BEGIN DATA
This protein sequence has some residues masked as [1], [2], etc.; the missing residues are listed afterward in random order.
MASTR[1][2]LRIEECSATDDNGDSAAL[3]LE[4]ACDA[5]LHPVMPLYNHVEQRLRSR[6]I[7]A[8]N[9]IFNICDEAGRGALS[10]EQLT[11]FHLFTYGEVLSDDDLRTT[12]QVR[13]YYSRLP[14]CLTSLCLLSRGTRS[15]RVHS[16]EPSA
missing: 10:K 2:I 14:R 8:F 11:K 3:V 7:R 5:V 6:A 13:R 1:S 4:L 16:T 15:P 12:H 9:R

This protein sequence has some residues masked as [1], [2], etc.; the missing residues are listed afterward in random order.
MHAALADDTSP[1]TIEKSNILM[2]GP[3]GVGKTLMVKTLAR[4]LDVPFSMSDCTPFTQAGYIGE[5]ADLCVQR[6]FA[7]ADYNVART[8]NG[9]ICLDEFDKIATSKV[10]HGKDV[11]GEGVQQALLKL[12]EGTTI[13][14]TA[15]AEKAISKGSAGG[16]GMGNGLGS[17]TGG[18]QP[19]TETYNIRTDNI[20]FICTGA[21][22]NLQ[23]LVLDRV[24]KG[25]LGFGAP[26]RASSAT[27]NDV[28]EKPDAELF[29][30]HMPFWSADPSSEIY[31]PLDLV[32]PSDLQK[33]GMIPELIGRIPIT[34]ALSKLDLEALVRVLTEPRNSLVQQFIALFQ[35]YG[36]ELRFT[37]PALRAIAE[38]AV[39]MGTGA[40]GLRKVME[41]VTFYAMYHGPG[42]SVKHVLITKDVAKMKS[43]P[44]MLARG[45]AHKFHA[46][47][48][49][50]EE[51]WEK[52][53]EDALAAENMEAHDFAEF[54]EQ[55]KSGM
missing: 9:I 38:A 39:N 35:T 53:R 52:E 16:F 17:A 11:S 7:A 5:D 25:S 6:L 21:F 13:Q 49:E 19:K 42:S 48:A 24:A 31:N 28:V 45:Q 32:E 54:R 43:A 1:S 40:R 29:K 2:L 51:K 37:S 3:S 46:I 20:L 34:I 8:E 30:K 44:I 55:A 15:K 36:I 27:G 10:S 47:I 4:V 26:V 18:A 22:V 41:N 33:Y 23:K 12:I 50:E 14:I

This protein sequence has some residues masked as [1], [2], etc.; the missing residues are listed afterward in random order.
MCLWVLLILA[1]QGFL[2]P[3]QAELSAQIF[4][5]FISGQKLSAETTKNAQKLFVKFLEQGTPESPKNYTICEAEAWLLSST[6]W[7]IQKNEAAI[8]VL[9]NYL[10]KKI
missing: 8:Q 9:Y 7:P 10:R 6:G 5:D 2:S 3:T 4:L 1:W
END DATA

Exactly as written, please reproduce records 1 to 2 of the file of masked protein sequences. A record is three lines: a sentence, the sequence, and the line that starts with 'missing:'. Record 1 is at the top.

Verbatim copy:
This protein sequence has some residues masked as [1], [2], etc.; the missing residues are listed afterward in random order.
MASTR[1][2]LRIEECSATDDNGDSAAL[3]LE[4]ACDA[5]LHPVMPLYNHVEQRLRSR[6]I[7]A[8]N[9]IFNICDEAGRGALS[10]EQLT[11]FHLFTYGEVLSDDDLRTT[12]QVR[13]YYSRLP[14]CLTSLCLLSRGTRS[15]RVHS[16]EPSA
missing: 10:K 2:I 14:R 8:F 11:K 3:V 7:R 5:V 6:A 13:R 1:S 4:L 16:T 15:P 12:H 9:R

This protein sequence has some residues masked as [1], [2], etc.; the missing residues are listed afterward in random order.
MHAALADDTSP[1]TIEKSNILM[2]GP[3]GVGKTLMVKTLAR[4]LDVPFSMSDCTPFTQAGYIGE[5]ADLCVQR[6]FA[7]ADYNVART[8]NG[9]ICLDEFDKIATSKV[10]HGKDV[11]GEGVQQALLKL[12]EGTTI[13][14]TA[15]AEKAISKGSAGG[16]GMGNGLGS[17]TGG[18]QP[19]TETYNIRTDNI[20]FICTGA[21][22]NLQ[23]LVLDRV[24]KG[25]LGFGAP[26]RASSAT[27]NDV[28]EKPDAELF[29][30]HMPFWSADPSSEIY[31]PLDLV[32]PSDLQK[33]GMIPELIGRIPIT[34]ALSKLDLEALVRVLTEPRNSLVQQFIALFQ[35]YG[36]ELRFT[37]PALRAIAE[38]AV[39]MGTGA[40]GLRKVME[41]VTFYAMYHGPG[42]SVKHVLITKDVAKMKS[43]P[44]MLARG[45]AHKFHA[46][47][48][49][50]EE[51]WEK[52][53]EDALAAENMEAHDFAEF[54]EQ[55]KSGM
missing: 9:I 38:A 39:N 35:T 53:R 52:E 16:F 17:A 11:S 7:A 5:D 25:S 6:L 21:F 13:Q 49:E 19:K 42:S 48:A 24:A 31:N 28:V 45:Q 32:E 54:R 43:A 1:S 40:R 29:K 2:L 51:K 37:S 3:S 46:I 20:L 34:I 8:E 30:K 44:I 55:A 15:K 36:I 27:G 10:S 47:I 4:V 26:V 18:A 22:V 41:N 33:Y 23:K 12:I 50:E 14:I